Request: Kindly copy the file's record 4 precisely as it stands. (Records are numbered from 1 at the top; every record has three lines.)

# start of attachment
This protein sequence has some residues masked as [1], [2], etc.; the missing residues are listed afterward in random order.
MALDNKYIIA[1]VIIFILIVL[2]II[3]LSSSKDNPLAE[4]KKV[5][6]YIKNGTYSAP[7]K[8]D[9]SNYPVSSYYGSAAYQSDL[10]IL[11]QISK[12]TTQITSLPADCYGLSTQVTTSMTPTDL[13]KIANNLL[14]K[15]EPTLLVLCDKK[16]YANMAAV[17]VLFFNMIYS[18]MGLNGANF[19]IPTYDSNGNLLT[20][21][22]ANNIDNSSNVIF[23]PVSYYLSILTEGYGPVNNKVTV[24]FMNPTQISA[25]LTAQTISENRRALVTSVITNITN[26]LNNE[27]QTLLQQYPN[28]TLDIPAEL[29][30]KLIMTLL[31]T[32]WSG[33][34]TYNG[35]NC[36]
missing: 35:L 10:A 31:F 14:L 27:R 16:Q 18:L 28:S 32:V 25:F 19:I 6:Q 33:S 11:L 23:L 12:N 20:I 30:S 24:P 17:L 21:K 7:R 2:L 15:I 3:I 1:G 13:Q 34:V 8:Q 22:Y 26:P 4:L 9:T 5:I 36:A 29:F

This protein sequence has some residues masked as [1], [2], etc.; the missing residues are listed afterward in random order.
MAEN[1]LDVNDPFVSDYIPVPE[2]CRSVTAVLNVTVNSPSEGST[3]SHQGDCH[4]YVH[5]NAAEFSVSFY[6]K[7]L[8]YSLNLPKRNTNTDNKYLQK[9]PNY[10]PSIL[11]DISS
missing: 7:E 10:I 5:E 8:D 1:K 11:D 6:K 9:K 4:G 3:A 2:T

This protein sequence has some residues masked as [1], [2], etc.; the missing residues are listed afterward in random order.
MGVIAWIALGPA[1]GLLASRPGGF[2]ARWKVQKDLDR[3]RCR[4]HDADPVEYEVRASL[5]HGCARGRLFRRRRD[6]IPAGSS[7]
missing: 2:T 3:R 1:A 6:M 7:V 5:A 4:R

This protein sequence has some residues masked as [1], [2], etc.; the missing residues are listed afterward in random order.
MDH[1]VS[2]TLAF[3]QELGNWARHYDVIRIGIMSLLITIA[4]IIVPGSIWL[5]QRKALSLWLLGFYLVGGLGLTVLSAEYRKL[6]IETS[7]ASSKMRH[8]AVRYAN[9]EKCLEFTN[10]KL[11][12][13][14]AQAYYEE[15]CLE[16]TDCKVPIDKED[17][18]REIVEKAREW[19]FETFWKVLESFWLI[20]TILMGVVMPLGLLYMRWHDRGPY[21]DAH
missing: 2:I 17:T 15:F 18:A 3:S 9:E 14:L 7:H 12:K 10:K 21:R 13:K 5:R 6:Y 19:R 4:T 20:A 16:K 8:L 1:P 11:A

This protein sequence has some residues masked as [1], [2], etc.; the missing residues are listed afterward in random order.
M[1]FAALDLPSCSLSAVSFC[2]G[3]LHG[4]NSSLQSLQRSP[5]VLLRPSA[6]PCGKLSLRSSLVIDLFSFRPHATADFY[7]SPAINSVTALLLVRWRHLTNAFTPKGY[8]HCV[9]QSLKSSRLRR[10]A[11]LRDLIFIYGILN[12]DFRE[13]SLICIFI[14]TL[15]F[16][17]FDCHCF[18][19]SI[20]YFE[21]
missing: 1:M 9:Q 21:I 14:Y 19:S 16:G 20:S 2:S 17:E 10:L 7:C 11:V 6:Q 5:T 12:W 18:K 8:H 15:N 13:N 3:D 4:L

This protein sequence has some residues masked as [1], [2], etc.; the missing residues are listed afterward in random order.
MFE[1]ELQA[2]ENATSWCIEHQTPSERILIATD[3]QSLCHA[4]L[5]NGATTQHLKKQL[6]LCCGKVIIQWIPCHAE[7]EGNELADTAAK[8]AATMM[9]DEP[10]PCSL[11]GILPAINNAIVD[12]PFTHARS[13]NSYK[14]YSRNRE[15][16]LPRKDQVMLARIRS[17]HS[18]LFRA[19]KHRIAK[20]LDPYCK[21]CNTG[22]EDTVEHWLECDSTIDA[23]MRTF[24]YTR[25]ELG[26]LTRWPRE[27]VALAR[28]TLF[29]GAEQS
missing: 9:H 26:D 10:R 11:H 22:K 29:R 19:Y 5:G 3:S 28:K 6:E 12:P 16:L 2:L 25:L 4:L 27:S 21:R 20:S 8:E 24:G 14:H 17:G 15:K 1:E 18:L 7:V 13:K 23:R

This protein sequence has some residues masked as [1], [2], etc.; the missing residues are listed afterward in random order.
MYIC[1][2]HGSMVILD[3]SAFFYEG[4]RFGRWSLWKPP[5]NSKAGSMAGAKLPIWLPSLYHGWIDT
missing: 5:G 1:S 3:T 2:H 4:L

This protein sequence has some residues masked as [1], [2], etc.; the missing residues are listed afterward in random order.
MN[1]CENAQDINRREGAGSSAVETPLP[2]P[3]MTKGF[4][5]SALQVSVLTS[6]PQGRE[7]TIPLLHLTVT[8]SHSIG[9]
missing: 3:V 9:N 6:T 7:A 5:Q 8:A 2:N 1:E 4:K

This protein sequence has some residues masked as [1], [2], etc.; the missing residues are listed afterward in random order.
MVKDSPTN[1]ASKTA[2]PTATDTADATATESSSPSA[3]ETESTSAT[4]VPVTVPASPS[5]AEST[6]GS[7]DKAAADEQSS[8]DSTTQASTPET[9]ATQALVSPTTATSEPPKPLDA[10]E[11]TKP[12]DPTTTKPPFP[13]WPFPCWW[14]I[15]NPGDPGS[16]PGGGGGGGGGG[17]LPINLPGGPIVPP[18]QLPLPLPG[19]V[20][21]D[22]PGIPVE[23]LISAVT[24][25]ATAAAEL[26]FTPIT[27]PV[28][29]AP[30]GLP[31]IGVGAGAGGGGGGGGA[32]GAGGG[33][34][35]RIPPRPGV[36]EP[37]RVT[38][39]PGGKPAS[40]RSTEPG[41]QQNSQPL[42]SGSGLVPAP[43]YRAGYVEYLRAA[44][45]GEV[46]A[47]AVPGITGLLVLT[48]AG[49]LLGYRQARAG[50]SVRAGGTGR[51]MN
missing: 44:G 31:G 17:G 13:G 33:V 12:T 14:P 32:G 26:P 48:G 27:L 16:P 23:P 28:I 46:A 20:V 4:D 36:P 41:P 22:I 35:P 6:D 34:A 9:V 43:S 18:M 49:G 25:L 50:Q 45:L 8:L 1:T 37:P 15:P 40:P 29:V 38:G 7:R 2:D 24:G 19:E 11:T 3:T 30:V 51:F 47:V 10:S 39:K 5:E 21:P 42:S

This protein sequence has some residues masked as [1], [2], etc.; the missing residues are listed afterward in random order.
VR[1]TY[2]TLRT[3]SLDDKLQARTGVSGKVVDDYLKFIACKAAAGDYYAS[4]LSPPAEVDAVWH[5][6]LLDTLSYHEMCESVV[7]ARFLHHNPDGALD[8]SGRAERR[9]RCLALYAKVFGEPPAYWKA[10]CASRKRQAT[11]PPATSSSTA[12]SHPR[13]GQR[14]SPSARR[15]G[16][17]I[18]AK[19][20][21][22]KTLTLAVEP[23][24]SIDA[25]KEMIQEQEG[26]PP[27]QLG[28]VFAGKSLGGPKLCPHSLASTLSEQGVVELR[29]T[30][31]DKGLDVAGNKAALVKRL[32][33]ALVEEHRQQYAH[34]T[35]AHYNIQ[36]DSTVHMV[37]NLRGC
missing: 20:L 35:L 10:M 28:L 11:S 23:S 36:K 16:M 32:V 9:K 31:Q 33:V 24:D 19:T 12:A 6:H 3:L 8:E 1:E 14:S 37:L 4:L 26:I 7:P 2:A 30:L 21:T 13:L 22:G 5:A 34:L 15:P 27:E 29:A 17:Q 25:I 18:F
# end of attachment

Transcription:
This protein sequence has some residues masked as [1], [2], etc.; the missing residues are listed afterward in random order.
MDH[1]VS[2]TLAF[3]QELGNWARHYDVIRIGIMSLLITIA[4]IIVPGSIWL[5]QRKALSLWLLGFYLVGGLGLTVLSAEYRKL[6]IETS[7]ASSKMRH[8]AVRYAN[9]EKCLEFTN[10]KL[11][12][13][14]AQAYYEE[15]CLE[16]TDCKVPIDKED[17][18]REIVEKAREW[19]FETFWKVLESFWLI[20]TILMGVVMPLGLLYMRWHDRGPY[21]DAH
missing: 2:I 17:T 15:F 18:A 3:S 9:E 14:L 7:H 12:K 10:K 21:R 13:K 5:R 6:Y 19:R 4:T 20:A 16:K 8:L 1:P 11:A